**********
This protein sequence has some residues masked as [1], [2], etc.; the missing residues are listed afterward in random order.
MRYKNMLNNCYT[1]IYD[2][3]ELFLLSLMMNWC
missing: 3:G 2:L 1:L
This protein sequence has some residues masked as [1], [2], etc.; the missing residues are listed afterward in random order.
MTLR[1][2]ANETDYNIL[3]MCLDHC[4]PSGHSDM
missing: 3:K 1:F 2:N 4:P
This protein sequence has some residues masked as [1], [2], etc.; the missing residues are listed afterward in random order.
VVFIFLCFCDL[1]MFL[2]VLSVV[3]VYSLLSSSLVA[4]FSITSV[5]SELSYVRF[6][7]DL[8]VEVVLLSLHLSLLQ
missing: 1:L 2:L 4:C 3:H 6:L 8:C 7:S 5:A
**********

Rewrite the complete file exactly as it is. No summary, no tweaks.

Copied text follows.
This protein sequence has some residues masked as [1], [2], etc.; the missing residues are listed afterward in random order.
MRYKNMLNNCYT[1]IYD[2][3]ELFLLSLMMNWC
missing: 3:G 2:L 1:L
This protein sequence has some residues masked as [1], [2], etc.; the missing residues are listed afterward in random order.
MTLR[1][2]ANETDYNIL[3]MCLDHC[4]PSGHSDM
missing: 3:K 1:F 2:N 4:P
This protein sequence has some residues masked as [1], [2], etc.; the missing residues are listed afterward in random order.
VVFIFLCFCDL[1]MFL[2]VLSVV[3]VYSLLSSSLVA[4]FSITSV[5]SELSYVRF[6][7]DL[8]VEVVLLSLHLSLLQ
missing: 1:L 2:L 4:C 3:H 6:L 8:C 7:S 5:A